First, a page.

In the last 10 years, the world has changed. Computers are faster, bigger, and largely cheaper. Operating Systems are not upgraded, but overhauled. Classic games stay the same though: Ambrosia SW just released an update to their 2nd famous game Apeiron that “caterpillar” game, mainly for OS X compatibility. It is a tribute to Ambrosia, for creating a game, that 10 years later, essentially unchanged, still looks gorgeous.

That could be the end of my blog: the point being that old classic games have the potential to live for ever. There's no reason that “Caterpillar” iterations start to become boring just because our computers are faster. In comparison, newer games since then have come, burned out, and gone. Diablo and Diablo 2, Warcraft, Command and Conquer -- all less than 10 years old. They would be a tougher sell to a random gamer than Apeiron or even Tetris would be, I suspect.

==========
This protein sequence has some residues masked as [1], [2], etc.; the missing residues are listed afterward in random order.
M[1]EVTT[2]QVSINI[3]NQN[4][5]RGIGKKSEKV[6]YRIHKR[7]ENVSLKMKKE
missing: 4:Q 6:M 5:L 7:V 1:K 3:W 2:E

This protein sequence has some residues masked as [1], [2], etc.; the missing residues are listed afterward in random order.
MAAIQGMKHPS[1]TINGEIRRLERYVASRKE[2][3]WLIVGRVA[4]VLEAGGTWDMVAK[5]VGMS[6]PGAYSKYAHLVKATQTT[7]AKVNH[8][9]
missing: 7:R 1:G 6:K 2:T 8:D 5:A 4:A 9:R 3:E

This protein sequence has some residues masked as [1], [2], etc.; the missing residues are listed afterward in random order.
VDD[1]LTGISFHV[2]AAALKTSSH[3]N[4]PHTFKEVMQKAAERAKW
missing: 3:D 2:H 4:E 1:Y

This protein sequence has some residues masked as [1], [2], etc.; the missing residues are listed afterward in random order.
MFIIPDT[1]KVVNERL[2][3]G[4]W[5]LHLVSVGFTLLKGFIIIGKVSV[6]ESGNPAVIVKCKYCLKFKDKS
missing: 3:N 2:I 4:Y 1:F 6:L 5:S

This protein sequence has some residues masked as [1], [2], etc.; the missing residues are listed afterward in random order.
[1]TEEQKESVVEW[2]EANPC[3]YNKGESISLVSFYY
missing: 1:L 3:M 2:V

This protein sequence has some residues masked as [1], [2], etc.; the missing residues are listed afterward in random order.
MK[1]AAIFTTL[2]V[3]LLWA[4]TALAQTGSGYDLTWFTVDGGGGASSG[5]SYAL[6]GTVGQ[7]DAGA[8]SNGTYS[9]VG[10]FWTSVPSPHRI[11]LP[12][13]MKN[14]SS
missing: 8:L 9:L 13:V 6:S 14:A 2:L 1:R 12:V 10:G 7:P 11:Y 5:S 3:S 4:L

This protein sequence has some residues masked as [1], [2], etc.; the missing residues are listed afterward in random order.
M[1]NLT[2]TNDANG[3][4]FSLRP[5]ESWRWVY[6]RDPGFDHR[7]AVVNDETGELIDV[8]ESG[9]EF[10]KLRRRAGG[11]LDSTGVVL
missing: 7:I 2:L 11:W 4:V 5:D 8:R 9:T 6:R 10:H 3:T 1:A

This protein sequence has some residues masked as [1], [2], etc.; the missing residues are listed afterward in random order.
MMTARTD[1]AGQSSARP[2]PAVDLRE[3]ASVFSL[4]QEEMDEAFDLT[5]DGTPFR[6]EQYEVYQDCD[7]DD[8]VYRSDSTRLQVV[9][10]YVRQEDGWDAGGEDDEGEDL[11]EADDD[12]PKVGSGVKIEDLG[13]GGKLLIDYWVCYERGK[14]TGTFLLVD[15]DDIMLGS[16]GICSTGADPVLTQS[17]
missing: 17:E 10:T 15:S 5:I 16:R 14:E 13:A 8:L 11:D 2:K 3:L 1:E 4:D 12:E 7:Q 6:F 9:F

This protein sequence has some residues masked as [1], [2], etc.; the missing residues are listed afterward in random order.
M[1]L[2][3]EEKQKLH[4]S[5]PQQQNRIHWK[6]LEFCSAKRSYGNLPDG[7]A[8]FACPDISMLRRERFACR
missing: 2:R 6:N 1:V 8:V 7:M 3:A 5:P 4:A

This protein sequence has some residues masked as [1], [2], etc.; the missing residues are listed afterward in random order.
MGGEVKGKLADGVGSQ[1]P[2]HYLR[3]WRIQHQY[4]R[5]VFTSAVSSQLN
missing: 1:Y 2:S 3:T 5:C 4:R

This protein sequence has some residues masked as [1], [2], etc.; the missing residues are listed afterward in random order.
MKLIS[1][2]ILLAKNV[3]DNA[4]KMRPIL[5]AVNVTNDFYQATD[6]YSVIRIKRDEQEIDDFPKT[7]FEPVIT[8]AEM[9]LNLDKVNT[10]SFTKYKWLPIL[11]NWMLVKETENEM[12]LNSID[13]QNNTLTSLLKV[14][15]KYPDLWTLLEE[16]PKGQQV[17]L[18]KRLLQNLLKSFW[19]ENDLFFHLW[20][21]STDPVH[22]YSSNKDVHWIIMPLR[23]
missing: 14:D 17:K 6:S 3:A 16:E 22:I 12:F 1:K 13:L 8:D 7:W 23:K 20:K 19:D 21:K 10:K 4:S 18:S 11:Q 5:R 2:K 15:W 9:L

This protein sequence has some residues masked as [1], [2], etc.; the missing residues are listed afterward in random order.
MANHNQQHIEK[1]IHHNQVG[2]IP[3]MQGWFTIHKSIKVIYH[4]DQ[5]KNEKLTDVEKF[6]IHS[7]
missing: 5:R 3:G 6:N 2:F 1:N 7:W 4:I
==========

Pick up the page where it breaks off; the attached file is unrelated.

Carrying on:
The point to this blog is: Large game companies would do take a look at the shareware distribution models. To some extent, the line between application software and shareware is blurred. I can't get Microsoft Office Mac 2004 for download yet (From now, download = legal download unless mentioned otherwise), although I can get a Test Drive from Microsoft. Similarly with FileMaker Pro. In the open source universe of Linux, downloading software is the rule, not the exception. Downloadable software no longer equates to shareware. Interarchy, a Macintosh FTP program, and File Buddy, a Macintosh utility software take pains to emphasise that they are not shareware. They are commercial software are distributed via the Internet. A TidBITS Talk thread debates the point.